Higgs Boson

The Higgs Boson sign at Grosse Schanze

The Higgs boson was experimentally discovered in 2012 at the Large Hadron Collider (LHC) at CERN, with a significant contribution from the University of Bern. With this discovery, one of the most important building block of the Standard Model of particle physics was found.

The Higgs boson has already been predicted in 1964, as part of a theory called the Higgs mechanism. This mechanism introduces a field, the Higgs field, responsible for the Higgs boson and the masses of the elementary particles. The Higgs mechanism is built to allow the so-called “spontaneous symmetry breaking” to occur. This process can be illustrated by the sudden rolling of a ball placed in balance on the tip of a sombrero, down to the brim of the hat. This has two effects: first, it generates a field that permeates throughout the universe and gives elementary particles their mass; secondly, it generates the Higgs boson detected at the LHC.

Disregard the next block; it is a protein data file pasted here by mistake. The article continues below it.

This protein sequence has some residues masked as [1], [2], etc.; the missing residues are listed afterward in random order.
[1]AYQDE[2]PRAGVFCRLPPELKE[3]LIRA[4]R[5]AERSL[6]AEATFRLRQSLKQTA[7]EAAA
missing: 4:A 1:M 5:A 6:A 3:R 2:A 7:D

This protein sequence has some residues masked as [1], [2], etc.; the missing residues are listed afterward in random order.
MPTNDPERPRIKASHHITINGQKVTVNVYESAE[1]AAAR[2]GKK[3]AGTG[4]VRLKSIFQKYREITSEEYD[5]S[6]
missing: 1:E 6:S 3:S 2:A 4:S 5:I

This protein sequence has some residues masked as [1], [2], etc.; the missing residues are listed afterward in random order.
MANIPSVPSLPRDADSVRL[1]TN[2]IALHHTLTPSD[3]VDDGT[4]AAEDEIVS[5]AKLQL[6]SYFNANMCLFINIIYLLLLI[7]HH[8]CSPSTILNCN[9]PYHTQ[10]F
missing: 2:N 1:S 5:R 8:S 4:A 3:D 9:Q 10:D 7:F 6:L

At the LHC the Higgs boson is created in collisions of highly energetic protons. Since it decays immediately, only its decay products can be observed in a particle detector. In 2013, the Nobel Prize in Physics was awarded to Peter Higgs and François Englert for the correct predictions of the Higgs mechanism.

Even today, many questions about the Higgs boson remain unanswered, including the origin of the exact value of its mass.

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